There are different ways you can think about structuring your novel and the least of your worries with your initial draft are how many actual words you should have.
Don’t worry about your novel being too short or too long when you are completing a first draft, the biggest focus in your mind should be on getting a full draft down.
Once you have committed to writing a story from beginning to end, remember that there are no hard and fast rules as to how you should or should not plan your journey.
To give you an idea of the options, here are four ways you can go about it.
Write an outline
If you haven’t heard of this, it’s a written assessment of your story detailing the plot from beginning to end. It can be as lengthy as you wish, though best to focus on the points of the story and not get bogged down with the fleshy details.
Note: Describing your character’s features is not the plot! Nor is a lengthy dialogue between your characters.
One problem with a brief outline approach is that you can get so busy writing the “perfect” outline you avoid writing the actual book itself, because yes, we all know a book is going to take a hell of a lot longer to complete.
(If you are still pruning and editing your outline a month after writing it, you have actually kind of lost the plot!)
I advise you stick to two to three pages of an outline. More than this just means you’re adding in way too many details.
Stickto the moving flow of what is happening in the story, e.g.
Amanda walks to a bridge alone during her working lunch break. There she meets an older man named Charles whom she faintly recognises but isn’t sure how. He invites her for a coffee after work and she agrees.
At the cafe Amanda tells Charles she is new to the city and he offers to take her on a tour of the city at the weekend. She agrees but still feels she has met this man before, but is too embarrassed to ask him. Charles reveals he is newly separated as he walks her home and tells her he will meet her again on Saturday at the same cafe.
Organic notebook style
This is similar to my way of planning a story. I gather information, ideas, scattered words, and just fill a notepad with all things that come to mind, possible plot ideas, intriguing characters, enticing beginnings and thrilling endings.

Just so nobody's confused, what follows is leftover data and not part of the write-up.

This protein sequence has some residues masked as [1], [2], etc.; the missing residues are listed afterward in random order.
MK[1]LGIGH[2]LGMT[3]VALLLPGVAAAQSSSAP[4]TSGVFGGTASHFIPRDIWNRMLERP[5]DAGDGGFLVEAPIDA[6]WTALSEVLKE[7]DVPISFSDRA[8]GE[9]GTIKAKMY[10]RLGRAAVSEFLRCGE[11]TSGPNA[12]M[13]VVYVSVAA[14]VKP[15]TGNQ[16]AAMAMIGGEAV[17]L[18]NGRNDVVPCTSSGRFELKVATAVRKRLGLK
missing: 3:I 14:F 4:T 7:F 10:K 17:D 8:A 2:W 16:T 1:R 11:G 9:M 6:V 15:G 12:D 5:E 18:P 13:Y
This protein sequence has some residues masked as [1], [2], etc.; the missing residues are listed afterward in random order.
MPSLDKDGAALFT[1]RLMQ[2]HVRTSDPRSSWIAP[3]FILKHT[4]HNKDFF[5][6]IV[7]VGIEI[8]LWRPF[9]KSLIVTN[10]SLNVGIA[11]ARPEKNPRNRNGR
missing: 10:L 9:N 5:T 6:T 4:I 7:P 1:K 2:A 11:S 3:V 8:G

Whatever comes to mind, no matter how small or insignificant the phrase, word, or description seems, it can often prove to be useful later on.
The whole ‘notebook’ style of planning your novel might look like Marilyn Manson’s school jotter, but trust me, when you need to incorporate ideas, you will be able to make sense of some of it, pulling out just the bits that you really want in your story.
Seat In Pants
There are many writers who simply prefer to ‘wing it.’ often referred to as the Seat in Pants method. They pick up an idea, figure out a tentative plot, engage in some vague sense of direction, and off they go.
This is dangerous turf. But on the plus side you could capture some gems of ideas on the fly.
This is not the kind of advice most experienced writers would give because at some point you are going to burn out or sink in the murky middle of your book.
Once there you will find it hard to escape the mess, or be able to continue in any sensible direction.
Having said that, some brave writers attempt this approach and have completely blown all sensible advice out of the water, going on to produce fantastic stories on nothing more than a whim.
(Yeah we hate those rare writers!)
Go with it if you’re confident, brave, and simply aren’t afraid to dive right in there and work on sorting it all out later on.
Back to Front
I love this idea and it works great for some people.
They dramatically write a last chapter complete with a shock-effect ending. They then work backwards, creating the entire reason and plot arc as to how that particular ending came into fruition.
If it works for you by all means try it. Just remember that planning your book and working backwards might be more complicated than it seems.
If your character is murdered on the last page at what point in your story does your reader get to find out who killed him/her and why?
If anything, choosing an ending first might well give you a few good ideas on possible plot ideas.
Which kind of method do you think might work best for you?
Carla is a successful historical fiction writer and workshop leader. When her fingers aren’t tapping on piano keys, she’s relentlessly guiding ambitious new writers to the finish line with heaps of inspiring advice and motivational techniques.